Finnish name of the Common Yarrow siankärsämö means pigs snout. The origin story of the name is unknown but since common yarrow can be found in white and light pink..like baby pigs, that might explain the name. Sometimes yarrow was called lavantautiheinä (typhoid hey) because it was used to heal typhoid patients. In folk magic, yarrows were added into wreaths since they drew away demons and evil spirits. It was recommended to add pink yarrows into flower bouquets because they would attract love and romance.
Other names of the plant are connected to its usage. It was used to spice up beer and it was known as peltohumala, ketohumala (field intoxication, meadow intoxication). Yarrow was smoked as a cigarette ( tupakkikukka / cigarette flower). Sometimes names were connected to the growing place of the flower. It was also known as pellonvanhanen, pellonvanhin, pellonvanhus (oldest of the meadow) and pientarekukka (a flower that grows next to the road).
Fringed orchid. Powerful witches plant and works best in the spells that are performed in the middle of the night. Connected to Alinen (the underworld). In folk magic, a fringed orchid can turn a cat into a dog, old into young and ugly to a beauty. In Christian folk tales, flowers of the fringed orchid are connected to angels because the petals (according to some) look like angel wings. In (now day) Finland flower is protected in the whole country. Fringed orchid is especially famous for its enchanting scent.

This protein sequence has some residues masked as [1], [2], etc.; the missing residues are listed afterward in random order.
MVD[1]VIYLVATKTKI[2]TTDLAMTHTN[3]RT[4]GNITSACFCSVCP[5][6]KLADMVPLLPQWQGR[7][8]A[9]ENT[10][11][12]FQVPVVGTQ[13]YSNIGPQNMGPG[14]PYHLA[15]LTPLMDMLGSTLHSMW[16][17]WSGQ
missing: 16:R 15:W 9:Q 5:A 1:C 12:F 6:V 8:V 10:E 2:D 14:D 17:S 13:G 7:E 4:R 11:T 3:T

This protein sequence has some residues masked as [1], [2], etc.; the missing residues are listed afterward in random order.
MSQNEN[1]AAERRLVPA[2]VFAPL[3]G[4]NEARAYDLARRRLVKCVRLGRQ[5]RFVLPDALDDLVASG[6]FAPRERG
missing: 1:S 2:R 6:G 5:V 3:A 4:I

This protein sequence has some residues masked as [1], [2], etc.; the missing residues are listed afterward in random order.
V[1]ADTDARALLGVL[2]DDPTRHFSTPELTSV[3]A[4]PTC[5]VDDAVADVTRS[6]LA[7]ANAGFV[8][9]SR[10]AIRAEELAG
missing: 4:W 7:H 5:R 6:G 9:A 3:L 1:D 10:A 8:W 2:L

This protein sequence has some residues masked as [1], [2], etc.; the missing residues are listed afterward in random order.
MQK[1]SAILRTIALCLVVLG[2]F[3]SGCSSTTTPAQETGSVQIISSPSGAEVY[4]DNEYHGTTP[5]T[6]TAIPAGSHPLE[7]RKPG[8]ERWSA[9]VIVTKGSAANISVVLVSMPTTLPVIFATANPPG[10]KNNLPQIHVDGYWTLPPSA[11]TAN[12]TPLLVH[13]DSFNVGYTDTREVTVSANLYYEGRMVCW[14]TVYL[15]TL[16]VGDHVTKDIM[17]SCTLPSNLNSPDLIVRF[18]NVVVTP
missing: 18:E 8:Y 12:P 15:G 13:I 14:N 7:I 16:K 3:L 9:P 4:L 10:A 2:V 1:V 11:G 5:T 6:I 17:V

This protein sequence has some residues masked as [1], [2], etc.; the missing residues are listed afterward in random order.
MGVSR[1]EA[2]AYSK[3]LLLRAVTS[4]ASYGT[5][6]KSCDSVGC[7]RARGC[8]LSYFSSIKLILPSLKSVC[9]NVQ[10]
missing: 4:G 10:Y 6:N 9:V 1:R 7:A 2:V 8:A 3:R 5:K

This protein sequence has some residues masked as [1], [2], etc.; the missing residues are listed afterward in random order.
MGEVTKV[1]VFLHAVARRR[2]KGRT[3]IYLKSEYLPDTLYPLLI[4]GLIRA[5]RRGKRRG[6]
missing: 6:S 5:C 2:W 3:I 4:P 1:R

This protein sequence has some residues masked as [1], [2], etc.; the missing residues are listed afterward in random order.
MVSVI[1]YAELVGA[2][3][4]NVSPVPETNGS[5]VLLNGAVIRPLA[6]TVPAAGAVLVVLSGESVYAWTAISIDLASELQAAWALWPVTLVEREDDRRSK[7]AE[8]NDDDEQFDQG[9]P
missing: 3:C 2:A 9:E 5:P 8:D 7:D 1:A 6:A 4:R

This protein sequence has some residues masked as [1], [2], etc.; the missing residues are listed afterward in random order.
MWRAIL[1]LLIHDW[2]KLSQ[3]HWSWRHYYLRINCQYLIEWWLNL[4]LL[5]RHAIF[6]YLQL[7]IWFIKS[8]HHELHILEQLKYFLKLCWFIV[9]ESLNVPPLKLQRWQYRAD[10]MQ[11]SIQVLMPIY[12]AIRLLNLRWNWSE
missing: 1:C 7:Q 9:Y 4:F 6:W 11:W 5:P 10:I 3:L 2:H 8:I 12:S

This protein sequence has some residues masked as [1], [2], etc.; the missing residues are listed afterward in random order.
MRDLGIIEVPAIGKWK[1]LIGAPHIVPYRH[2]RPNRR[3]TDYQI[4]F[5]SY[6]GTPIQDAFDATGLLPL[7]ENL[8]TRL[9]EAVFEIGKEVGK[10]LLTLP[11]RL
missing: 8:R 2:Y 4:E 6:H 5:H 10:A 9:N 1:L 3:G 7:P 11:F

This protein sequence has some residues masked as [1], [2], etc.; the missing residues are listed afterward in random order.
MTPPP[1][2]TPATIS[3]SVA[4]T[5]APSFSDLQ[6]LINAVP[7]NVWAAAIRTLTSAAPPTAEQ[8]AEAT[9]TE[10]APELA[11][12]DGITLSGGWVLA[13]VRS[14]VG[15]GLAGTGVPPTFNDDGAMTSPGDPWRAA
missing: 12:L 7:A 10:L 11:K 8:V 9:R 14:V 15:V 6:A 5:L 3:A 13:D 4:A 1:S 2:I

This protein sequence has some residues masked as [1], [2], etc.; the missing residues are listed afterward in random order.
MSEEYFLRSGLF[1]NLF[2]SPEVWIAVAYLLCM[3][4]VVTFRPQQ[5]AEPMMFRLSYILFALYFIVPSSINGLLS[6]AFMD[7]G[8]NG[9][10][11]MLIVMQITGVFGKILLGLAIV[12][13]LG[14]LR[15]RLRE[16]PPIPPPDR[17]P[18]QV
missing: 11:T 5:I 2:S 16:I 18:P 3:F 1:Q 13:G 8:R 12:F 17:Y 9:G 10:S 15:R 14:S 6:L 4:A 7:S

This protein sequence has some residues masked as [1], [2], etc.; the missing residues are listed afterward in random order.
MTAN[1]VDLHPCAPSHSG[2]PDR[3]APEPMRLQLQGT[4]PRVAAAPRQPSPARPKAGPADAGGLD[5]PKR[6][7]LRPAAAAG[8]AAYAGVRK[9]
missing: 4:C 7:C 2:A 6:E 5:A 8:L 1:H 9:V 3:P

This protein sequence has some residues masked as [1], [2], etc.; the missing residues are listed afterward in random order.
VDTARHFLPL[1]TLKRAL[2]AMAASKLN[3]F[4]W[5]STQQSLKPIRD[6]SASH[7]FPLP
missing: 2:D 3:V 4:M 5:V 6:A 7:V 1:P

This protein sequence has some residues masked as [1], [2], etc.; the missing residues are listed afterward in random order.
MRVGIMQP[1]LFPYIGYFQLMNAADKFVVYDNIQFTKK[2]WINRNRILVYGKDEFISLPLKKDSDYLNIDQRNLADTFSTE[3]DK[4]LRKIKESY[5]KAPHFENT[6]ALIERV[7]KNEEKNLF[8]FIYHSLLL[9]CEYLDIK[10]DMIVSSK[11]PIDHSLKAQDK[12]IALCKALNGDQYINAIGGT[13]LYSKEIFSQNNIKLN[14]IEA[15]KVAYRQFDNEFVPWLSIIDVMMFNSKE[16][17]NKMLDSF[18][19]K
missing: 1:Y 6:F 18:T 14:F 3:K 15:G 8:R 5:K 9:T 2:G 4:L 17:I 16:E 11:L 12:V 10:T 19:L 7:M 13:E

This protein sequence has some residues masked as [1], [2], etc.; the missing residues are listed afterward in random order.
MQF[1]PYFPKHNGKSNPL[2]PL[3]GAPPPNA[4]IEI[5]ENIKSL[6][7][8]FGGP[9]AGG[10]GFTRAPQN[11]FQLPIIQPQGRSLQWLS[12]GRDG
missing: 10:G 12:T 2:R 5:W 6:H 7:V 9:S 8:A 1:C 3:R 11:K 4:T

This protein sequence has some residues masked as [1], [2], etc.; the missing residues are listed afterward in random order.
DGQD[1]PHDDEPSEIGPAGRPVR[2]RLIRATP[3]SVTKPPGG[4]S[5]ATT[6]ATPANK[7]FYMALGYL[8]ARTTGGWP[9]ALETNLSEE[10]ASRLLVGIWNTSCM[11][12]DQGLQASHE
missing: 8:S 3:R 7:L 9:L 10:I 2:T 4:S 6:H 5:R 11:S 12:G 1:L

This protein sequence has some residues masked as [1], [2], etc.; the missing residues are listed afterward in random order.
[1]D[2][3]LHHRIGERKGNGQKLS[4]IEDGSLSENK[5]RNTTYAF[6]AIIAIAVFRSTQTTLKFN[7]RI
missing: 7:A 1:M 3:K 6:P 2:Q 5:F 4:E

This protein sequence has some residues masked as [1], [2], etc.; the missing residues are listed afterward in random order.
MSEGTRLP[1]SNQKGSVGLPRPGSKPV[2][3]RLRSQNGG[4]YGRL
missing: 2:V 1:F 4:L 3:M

Dandelion. Some people love it and others hate it and call it a weed. Voikukka translates as butterflower and refers to the yellow colour. Blowing dandelion seeds is a ritual when you can perform a wish. In the flower, wreath dandelions represent optimism, happiness, determination and positivity. Other nicknames for dandelion are keltakukka (the yellow flower) and ohrakukka (the barley flower) because it blooms around the time when barley is sown.
Like the ancient alchemist ever searching for the secret of making gold it seems that rhododendron growers everywhere have dreamed about creating a hybrid that is a beautiful, true yellow. Although a number of the older hybrids have been classified as yellow, such as the many of R. campylocarpum heritage for example, none could be truthfully considered more yellow than cream or perhaps pale lemon or primrose, although many are very nice.